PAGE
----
Most people who work in the area of communications law and policy have heard the term “primary jurisdiction referral.” But myths and misconceptions abound, and they are shared by litigants, lawyers, and even judges. This post is intended to clear up some of the confusion.
In the communications law context, a primary jurisdiction referral typically occurs when private litigants raise an issue in court (most often a federal district court) that involves a contested interpretation of the Communications Act, the FCC’s rules, or an FCC order – in other words, a dispute over an issue that the Commission has the congressionally delegated authority to resolve. In most instances, the dispute also lies within the court’s subject matter jurisdiction. Nevertheless, the court, recognizing that the FCC also has jurisdiction over the matter and may be better suited to answer the particular issue in the first instance, may elect to invoke the doctrine of primary jurisdiction and stay its hand to permit the FCC to decide the issue.
Here is where the confusion begins. The term “primary jurisdiction referral” is a misnomer – the court refers nothing to the FCC. Rather, the court will stay – that is, suspend action on – the judicial proceeding (or dismiss the case without prejudice) and direct the litigants to initiate an administrative proceeding before the FCC seeking resolution of the particular issue. Thus, the parties to the litigation – not the court – must take affirmative steps to effectuate a primary jurisdiction “referral” to the FCC.
What action must the parties take once the court has invoked the primary jurisdiction doctrine? What pleadings must they file at the FCC? Many – perhaps most – primary jurisdiction referrals involve allegations of unlawful conduct by common carriers. In such circumstances, we strongly encourage the parties to contact the Market Disputes Resolution Division of the FCC’s Enforcement Bureau at (202) 418-7330 prior to filing any pleadings with the agency. See Public Notice, Primary Jurisdiction Referrals Involving Common Carriers, 15 FCC Rcd 22,449 (2000). The staff of that division can discuss the issues with you and provide advice on whether the referral is best effectuated by filing a complaint against a common carrier under section 208 of the Communications Act, or a petition for declaratory ruling to terminate a controversy or remove uncertainty under section 1.2 of the FCC’s rules.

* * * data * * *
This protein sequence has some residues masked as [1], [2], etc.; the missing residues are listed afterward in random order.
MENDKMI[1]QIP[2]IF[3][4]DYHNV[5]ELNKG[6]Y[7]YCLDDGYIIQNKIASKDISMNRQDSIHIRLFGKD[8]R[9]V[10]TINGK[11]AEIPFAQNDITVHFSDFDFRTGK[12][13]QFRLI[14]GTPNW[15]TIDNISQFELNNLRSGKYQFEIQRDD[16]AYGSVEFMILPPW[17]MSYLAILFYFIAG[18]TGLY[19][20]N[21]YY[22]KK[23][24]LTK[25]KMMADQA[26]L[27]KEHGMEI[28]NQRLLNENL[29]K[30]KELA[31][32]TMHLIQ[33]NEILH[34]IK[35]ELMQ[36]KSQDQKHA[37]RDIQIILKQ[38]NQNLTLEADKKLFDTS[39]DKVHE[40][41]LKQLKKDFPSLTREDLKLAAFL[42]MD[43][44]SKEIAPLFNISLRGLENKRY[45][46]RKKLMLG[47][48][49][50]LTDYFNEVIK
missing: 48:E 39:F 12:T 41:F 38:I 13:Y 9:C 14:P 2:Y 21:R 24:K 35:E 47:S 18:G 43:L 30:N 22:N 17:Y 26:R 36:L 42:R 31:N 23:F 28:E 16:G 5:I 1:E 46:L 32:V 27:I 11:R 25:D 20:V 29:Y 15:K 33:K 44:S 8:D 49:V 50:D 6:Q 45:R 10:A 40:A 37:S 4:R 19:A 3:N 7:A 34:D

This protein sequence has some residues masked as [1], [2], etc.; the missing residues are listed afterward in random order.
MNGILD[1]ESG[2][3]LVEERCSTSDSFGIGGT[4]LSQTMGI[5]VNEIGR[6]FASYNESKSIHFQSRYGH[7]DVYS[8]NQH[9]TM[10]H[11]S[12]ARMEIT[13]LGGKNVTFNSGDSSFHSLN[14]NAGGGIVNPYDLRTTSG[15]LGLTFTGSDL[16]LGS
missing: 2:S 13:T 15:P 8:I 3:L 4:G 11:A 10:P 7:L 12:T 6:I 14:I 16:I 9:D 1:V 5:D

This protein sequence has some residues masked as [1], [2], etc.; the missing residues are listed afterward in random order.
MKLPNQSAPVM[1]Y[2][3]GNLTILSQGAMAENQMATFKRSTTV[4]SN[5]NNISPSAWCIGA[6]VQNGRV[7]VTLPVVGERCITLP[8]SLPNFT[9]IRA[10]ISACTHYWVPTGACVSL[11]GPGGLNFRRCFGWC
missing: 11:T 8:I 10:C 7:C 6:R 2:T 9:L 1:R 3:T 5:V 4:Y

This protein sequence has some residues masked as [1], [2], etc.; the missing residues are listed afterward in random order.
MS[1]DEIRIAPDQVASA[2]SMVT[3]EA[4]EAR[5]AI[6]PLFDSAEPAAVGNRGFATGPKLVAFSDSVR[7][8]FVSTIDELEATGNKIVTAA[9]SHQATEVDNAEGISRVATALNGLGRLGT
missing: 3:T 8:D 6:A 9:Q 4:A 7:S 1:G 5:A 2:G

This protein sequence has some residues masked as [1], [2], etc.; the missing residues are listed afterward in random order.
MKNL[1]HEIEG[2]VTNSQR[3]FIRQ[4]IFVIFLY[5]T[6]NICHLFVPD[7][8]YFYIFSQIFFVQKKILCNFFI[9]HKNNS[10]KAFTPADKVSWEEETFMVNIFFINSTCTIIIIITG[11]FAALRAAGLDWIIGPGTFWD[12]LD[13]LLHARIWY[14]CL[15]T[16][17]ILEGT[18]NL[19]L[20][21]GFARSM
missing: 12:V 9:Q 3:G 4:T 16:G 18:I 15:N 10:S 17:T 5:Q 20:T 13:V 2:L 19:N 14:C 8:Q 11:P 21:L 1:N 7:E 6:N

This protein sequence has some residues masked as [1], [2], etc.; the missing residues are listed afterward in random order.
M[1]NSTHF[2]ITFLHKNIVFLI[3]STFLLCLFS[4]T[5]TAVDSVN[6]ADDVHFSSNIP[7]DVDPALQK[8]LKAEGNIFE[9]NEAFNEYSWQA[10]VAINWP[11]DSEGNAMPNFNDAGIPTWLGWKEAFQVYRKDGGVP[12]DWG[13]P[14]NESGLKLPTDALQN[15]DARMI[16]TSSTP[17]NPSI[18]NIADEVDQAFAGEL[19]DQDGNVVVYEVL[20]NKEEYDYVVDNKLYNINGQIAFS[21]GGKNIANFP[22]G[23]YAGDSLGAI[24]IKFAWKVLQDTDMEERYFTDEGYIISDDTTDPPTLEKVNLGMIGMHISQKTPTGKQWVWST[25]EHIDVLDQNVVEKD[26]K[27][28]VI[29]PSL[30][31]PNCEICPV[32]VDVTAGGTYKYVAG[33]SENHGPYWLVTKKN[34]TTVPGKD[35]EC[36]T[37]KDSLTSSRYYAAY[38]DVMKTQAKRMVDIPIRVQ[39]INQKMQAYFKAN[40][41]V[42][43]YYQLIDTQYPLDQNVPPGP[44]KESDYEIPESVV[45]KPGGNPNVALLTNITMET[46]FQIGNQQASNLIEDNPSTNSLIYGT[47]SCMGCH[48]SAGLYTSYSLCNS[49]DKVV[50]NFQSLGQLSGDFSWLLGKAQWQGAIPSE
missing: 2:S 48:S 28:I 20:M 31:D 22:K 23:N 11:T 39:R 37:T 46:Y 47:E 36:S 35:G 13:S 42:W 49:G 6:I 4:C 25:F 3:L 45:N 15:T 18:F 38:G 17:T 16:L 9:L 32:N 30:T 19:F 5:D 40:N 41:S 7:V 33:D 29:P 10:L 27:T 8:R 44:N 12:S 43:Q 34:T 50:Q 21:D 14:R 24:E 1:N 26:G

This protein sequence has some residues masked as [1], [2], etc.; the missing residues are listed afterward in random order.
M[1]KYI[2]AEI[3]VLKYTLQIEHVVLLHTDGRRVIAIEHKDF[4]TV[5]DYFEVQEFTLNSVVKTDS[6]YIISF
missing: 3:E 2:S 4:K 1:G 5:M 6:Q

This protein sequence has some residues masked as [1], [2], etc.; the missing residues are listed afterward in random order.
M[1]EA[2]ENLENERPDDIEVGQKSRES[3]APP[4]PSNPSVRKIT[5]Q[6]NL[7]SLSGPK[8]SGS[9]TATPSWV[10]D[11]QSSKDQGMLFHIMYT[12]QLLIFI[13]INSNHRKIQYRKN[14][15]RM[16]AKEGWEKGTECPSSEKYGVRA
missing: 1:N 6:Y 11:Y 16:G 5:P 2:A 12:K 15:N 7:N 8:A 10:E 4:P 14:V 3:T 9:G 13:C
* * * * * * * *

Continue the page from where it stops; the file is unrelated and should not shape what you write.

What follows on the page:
After the Commission has issued an order addressing the issue(s) involved, what happens next? Contrary to what one might think, the case does not return to the “referring” court to review the FCC’s decision. The federal circuit courts of appeals have exclusive jurisdiction to review final FCC orders – even one resulting from a primary jurisdiction referral. Accordingly, an aggrieved party may seek review of the FCC’s decision only in a federal circuit court of appeals. Thus, even if the case does return to the “referring” court for further proceedings in the original litigation, that court has no jurisdiction to review the lawfulness of the FCC’s order and must take the FCC’s decision on the specific issue(s) involved as a binding statement of law.
Primary jurisdiction referrals to the FCC can be a useful tool in private litigation, and they can allow the agency to clarify unclear areas of communications law. But it is important for litigants to understand what they are and how they relate to the underlying court case.